The NSA Mines Metadata Rather than the Content of Telecommunication, Working Around Legal Restrictions

Flag of the National Security Agency
The flag of the National Security Agency. The seal used was created in September 1966. The flag itself has been in use since at least 1992.

"The [National Security Agency (NSA)] agency’s ability to efficiently mine metadata, data about who is calling or e-mailing, has made wiretapping and eavesdropping on communications far less vital, according to data experts. That access to data from companies that Americans depend on daily raises troubling questions about privacy and civil liberties that officials in Washington, insistent on near-total secrecy, have yet to address.

“ 'American laws and American policy view the content of communications as the most private and the most valuable, but that is backwards today,' said Marc Rotenberg, the executive director of the Electronic Privacy Information Center, a Washington group. 'The information associated with communications today is often more significant than the communications itself, and the people who do the data mining know that.'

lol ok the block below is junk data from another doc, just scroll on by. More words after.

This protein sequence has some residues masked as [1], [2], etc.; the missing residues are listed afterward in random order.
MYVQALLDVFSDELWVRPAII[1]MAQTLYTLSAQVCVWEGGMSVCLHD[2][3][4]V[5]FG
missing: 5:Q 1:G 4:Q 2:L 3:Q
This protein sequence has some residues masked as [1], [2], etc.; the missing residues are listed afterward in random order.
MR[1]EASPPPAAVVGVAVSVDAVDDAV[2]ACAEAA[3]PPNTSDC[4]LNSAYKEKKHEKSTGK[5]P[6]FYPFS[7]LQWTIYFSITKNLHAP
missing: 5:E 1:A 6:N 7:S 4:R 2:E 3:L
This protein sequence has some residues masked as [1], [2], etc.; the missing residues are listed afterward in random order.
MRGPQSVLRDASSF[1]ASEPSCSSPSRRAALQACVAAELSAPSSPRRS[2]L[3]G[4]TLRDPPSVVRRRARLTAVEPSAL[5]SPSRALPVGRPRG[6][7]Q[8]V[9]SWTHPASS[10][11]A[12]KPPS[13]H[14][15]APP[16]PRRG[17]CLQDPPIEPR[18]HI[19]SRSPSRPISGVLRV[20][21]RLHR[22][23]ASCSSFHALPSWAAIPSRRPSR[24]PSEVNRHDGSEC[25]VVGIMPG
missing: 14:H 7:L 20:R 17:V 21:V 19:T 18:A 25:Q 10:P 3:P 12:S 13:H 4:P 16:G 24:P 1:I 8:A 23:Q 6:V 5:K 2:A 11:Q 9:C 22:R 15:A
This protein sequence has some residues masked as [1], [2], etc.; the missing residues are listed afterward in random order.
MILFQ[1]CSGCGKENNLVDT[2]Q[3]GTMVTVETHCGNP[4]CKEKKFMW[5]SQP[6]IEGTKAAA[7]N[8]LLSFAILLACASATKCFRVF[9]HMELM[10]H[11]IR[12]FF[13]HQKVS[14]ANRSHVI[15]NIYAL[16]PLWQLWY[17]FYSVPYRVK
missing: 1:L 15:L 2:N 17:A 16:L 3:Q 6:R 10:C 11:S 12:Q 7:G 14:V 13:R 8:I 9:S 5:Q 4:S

"In the 1960s, when the N.S.A. successfully intercepted the primitive car phones used by Soviet leaders driving around Moscow in their Zil limousines, there was no chance the agency would accidentally pick up Americans. Today, if it is scanning for a foreign politician’s Gmail account or hunting for the cellphone number of someone suspected of being a terrorist, the possibilities for what N.S.A. calls 'incidental' collection of Americans are far greater.

"United States laws restrict wiretapping and eavesdropping on the actual content of the communications of American citizens but offer very little protection to the digital data thrown off by the telephone when a call is made. And they offer virtually no protection to other forms of non-telephone-related data like credit card transactions"(, accessed 06-09-2013).

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